The Holiday Inn has been used by the government as a temporary ‘bridging accommodation’ for asylum seekers travelling to the UK.
It was initially used in 2021 to house Afghan families who were fleeing from the Taliban.
Since then, it’s believed around 130 people are situated on the site - and MP John Healey slammed the decision to extend the contract until October without any community consultation.
On Saturday, two protests were out in force - one supporting the asylum seekers, and those who don’t.
The anti-protest garnered support on a scale of around four to one, with hundreds attending to show their support against ‘fascists and racists’.
George Arthur, secretary of the Barnsley Trades Union Council, told the Chronicle he was pleased to see how many people showed their support.
He added: “I feel it’s really important to be here at this counter demonstration.
“I’m really disgusted that some far right-wingers came out to this hotel complaining because there’s some asylum seekers inside.
“The asylum seekers have got very little in clothes and get very little money whilst they’re waiting to hear their claims heard.
“For them to be facing far right-wingers who are calling them all sorts of names is absolutely disgraceful.
“I’m really pleased there’s a large number of us who turned up to show we support the right of asylum seekers to be here.
“They should have their claims looked at quickly and seriously by the government.”
George added that it was a crying shame the protest even had to happen.
“I think it’s really sad that people want to look for divisions between working people and divide on racial grounds,” he added.
“For me, we’re a country which is the sixth richest in the world and have lots of resources.
“Those resources should be used to look after working class people, give them a decent pay rise - but also look after people from other countries who need the protection.”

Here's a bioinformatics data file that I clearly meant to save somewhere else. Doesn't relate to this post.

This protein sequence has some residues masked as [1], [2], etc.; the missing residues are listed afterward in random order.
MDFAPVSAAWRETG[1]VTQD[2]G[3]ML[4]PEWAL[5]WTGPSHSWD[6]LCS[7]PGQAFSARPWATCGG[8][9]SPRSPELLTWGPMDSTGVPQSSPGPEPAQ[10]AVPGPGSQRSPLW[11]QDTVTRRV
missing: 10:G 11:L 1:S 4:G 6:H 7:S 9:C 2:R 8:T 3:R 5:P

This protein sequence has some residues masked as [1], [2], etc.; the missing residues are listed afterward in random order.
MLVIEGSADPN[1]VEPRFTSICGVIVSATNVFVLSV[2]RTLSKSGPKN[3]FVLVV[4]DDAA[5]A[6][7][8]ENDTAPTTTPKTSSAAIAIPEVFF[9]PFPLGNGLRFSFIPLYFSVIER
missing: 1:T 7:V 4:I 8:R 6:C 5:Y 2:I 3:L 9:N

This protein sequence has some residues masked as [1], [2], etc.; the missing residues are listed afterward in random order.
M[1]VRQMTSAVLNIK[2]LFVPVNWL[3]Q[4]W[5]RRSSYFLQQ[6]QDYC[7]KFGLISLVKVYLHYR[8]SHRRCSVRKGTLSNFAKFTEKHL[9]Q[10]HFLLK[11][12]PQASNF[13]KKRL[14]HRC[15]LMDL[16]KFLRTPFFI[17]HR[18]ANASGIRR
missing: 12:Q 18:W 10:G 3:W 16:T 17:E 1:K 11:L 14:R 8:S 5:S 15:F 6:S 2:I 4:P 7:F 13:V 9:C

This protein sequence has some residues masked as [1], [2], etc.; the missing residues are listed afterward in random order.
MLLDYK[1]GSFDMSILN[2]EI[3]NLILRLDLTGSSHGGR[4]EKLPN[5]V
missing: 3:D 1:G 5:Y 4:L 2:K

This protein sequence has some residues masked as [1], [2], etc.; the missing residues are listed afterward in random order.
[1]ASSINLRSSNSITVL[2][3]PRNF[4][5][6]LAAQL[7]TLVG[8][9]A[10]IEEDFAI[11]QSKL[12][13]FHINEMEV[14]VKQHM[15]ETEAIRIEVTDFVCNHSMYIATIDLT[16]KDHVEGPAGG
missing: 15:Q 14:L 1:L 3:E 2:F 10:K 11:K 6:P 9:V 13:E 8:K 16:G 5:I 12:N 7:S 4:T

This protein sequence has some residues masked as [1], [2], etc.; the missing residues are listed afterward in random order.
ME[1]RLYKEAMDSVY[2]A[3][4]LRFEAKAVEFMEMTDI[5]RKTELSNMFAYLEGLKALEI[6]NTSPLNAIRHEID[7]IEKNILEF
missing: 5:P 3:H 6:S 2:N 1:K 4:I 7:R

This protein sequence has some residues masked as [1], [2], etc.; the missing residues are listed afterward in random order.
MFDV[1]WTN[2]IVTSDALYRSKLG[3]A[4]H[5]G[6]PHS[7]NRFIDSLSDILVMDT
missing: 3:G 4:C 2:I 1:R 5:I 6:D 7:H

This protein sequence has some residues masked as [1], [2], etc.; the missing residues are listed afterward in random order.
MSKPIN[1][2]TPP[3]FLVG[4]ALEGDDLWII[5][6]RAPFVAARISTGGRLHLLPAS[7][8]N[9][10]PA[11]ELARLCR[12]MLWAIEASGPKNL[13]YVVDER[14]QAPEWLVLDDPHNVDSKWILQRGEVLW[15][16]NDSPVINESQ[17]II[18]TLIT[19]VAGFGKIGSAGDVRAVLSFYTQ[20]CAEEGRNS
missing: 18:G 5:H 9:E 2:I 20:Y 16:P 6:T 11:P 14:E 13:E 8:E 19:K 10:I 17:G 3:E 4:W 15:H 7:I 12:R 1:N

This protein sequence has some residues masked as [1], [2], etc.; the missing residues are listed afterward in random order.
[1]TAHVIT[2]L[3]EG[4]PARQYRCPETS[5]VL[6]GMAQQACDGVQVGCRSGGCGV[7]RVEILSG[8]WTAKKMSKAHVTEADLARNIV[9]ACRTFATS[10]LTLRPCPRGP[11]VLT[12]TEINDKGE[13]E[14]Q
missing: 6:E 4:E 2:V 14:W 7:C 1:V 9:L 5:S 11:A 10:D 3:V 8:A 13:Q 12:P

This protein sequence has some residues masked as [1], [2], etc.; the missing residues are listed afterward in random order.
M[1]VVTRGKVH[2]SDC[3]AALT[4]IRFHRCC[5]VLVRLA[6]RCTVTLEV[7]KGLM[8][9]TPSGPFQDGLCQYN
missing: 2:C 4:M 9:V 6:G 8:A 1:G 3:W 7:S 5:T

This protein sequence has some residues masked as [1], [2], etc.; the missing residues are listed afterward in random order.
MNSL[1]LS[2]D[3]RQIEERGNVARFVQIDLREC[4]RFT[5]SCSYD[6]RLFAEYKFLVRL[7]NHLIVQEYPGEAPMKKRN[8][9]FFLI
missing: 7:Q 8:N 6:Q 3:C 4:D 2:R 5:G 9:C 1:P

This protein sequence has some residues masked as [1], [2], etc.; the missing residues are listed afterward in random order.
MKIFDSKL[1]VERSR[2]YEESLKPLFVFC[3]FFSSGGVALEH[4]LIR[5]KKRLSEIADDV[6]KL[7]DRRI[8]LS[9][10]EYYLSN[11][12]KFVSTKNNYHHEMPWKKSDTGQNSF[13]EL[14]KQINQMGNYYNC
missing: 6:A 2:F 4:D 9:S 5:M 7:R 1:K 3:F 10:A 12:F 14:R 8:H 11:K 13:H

Messages of thanks from asylum seekers in the hotel were plastered on the windows.
One read: “Thank you very much. We are feeling safe with you.”
Tempers threatened to boil over on a number of occasions as the protesters came closer together, but there were no ugly scenes reminiscent of Knowsley just a few weeks earlier.
There was a large scale police presence at the scene, and two arrests were made by the force.
A spokesperson for South Yorkshire Police said: “Two men, believed to have been involved in the protest, were arrested in the area.
“One was detained on suspicion of obstructing a public highway and is in police custody.
“The second was detained on suspicion of public order offences and has been de-arrested.
“If you were in the area and were affected, thank you for your patience.”
The Chronicle attempted to speak to a number of people who were protesting against Holiday Inn being used in the manner it is, though no-one wanted to comment - and instead we were passed from pillar-to-post.